Elon Musk’s Neuralink given the all-clear to recruit human test subjects for brain chip trials
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Elon Musk's brain chip company has been given the all-clear to recruit for human trials.
Neuralink has been hailed as the future for humanity and the tech billionaire says it could be revolutionary for people with severe impairments.
Musk reckons people with obesity, autism, depression, and schizophrenia, as well as quadriplegics could be the biggest beneficiaries of the device.
According to its website, they are 'aiming to design a fully implantable, cosmetically invisible brain-computer interface to let you control a computer or mobile device anywhere you go'.
They added: "Micron-scale threads would be inserted into areas of the brain that control movement. Each thread contains many electrodes and connects them to an implant called the 'Link'.
"The threads on the Link are so fine and flexible that they can’t be inserted by the human hand.
"Instead, we are building a robotic system that is designed to reliably and efficiently insert these threads exactly where the neurosurgeon wants them to be."
The US FDA recently gave Musk and Neuralink the ability to do human trials and now he's stepped over the final hurdle to make that dream come true.
An independent review board has approved human trials to begin.
In a statement, Neuralink said: "The PRIME Study (short for Precise Robotically Implanted Brain-Computer Interface) – a groundbreaking investigational medical device trial for our fully-implantable, wireless brain-computer interface (BCI) – aims to evaluate the safety of our implant (N1) and surgical robot (R1) and assess the initial functionality of our BCI for enabling people with paralysis to control external devices with their thoughts."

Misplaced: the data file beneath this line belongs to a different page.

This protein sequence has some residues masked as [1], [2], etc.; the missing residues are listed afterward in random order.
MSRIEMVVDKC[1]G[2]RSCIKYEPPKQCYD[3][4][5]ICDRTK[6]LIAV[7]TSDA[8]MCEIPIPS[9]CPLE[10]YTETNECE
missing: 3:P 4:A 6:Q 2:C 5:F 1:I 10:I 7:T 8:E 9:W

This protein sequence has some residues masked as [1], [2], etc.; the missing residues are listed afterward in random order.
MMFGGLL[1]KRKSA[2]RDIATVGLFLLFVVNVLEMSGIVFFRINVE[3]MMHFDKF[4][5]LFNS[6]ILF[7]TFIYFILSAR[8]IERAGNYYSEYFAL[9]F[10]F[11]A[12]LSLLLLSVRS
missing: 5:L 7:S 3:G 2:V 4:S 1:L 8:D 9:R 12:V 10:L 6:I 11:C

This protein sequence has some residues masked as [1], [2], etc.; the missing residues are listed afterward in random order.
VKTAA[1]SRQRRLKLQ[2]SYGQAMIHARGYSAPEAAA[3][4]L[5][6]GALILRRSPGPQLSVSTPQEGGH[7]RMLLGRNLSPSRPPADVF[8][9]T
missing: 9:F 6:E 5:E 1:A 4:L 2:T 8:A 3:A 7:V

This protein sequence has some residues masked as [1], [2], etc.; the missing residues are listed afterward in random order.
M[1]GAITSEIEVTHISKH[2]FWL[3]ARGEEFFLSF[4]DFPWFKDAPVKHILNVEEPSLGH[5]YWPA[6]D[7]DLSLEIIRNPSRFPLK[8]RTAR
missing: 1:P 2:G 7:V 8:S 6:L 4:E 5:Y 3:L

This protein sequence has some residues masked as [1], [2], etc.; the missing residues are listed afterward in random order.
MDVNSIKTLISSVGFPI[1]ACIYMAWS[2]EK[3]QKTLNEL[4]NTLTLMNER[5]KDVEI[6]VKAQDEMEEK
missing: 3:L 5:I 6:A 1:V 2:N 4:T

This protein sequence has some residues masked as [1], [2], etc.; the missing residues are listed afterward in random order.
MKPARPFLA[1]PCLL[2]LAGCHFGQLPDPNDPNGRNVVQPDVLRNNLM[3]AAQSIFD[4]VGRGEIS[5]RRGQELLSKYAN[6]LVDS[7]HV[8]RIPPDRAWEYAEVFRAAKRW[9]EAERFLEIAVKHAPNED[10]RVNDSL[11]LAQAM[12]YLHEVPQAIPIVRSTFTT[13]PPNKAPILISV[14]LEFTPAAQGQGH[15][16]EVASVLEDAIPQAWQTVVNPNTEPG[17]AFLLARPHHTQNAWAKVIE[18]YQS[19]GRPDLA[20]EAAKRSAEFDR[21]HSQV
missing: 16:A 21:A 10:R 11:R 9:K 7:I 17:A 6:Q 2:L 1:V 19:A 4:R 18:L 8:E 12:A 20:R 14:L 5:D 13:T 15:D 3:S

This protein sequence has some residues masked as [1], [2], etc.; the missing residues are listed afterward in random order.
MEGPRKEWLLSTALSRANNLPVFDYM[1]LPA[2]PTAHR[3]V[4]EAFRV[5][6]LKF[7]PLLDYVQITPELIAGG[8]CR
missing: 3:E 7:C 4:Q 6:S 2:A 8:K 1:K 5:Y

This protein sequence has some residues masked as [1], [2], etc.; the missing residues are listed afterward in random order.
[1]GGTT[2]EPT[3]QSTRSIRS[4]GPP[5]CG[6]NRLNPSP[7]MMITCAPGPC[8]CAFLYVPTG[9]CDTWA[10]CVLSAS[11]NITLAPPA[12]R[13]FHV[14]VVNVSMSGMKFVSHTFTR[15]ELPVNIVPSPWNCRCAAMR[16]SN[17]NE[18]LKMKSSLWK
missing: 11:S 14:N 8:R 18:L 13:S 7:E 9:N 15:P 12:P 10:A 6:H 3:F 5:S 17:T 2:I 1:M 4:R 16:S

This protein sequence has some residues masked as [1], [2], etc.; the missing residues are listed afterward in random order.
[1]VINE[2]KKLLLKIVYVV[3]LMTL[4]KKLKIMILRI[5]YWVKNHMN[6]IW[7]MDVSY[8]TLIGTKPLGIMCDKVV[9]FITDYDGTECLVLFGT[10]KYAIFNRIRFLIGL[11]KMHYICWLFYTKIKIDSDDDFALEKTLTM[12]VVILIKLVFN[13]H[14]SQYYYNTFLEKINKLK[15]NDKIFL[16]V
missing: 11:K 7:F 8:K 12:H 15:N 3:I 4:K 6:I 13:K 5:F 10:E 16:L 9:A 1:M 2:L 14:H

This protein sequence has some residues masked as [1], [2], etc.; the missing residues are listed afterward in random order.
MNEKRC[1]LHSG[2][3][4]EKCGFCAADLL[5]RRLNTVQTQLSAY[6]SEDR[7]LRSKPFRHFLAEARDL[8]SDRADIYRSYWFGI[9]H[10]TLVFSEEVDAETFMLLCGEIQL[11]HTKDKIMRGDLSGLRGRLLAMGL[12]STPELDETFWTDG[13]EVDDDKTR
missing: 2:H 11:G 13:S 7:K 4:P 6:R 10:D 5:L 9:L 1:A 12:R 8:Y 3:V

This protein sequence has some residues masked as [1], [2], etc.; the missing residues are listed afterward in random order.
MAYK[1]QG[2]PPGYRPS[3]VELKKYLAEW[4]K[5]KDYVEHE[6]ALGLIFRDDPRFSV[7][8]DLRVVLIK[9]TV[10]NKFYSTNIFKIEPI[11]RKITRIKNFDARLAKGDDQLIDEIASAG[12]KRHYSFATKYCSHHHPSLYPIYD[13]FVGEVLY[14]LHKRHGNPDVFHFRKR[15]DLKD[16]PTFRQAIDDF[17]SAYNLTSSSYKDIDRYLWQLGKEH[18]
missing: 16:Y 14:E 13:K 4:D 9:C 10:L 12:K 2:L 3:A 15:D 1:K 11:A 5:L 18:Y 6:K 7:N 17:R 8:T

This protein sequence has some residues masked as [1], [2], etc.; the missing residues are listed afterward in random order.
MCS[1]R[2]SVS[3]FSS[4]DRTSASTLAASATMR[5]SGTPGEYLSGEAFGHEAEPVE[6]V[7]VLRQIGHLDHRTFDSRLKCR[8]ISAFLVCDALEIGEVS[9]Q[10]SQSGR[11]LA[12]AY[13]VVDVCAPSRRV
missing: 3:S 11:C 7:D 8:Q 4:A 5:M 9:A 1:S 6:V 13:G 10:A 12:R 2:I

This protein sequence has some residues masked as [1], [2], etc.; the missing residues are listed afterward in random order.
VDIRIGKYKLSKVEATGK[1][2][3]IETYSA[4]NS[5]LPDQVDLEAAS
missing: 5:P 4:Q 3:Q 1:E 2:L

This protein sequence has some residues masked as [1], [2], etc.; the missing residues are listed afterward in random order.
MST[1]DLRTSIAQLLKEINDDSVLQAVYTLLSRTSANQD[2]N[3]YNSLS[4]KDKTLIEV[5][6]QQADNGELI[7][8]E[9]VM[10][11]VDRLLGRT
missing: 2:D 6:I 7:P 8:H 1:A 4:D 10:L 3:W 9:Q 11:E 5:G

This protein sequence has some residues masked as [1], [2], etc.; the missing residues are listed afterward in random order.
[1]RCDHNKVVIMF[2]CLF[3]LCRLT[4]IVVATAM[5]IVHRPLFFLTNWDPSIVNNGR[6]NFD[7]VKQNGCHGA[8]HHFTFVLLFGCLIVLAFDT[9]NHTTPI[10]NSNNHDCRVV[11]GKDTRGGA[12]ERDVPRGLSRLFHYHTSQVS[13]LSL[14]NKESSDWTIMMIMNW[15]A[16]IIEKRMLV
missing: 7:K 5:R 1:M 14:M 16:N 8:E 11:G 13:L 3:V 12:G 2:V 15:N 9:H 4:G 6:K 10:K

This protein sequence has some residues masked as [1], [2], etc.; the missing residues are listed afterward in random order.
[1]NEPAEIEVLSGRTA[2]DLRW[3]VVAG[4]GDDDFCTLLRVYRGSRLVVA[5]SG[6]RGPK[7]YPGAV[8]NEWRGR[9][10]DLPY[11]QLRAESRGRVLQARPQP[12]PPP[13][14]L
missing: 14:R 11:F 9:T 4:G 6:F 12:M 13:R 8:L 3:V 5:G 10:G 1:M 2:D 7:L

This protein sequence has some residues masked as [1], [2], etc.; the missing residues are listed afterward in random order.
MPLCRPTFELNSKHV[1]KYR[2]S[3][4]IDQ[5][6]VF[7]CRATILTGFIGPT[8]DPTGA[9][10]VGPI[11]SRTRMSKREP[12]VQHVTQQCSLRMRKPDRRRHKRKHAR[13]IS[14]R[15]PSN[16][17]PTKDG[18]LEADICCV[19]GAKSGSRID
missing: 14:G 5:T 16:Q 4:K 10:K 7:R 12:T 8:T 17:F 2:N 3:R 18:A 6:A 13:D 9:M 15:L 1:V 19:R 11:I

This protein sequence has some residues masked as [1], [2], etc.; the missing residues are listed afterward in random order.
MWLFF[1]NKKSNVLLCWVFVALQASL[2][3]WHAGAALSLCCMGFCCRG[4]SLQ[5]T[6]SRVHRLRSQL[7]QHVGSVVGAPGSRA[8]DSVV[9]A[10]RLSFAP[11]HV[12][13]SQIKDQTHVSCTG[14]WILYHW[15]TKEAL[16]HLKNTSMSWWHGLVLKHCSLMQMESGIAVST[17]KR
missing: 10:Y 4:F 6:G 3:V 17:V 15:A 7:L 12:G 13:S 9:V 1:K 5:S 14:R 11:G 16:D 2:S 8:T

We’re excited to announce that recruitment is open for our first-in-human clinical trial!— Neuralink (@neuralink) September 19, 2023
If you have quadriplegia due to cervical spinal cord injury or amyotrophic lateral sclerosis (ALS), you may qualify. Learn more about our trial by visiting our recent blog post.…
The company is currently looking for people 'who have quadriplegia due to cervical spinal cord injury or amyotrophic lateral sclerosis (ALS)' for this first stage of human trials.
They can join the patient registry here.
During a Show and Tell presentation last year, Elon Musk highlighted how one of their test monkeys managed to learn how to move the cursor on a computer using just their brain.
The implant was so small that you couldn't really see it on the livestream and the device allowed the animal to also spell out words.
It certainly sounds like the work of science fiction, however, if it's successful, it could usher in a brave new world for people with different abilities.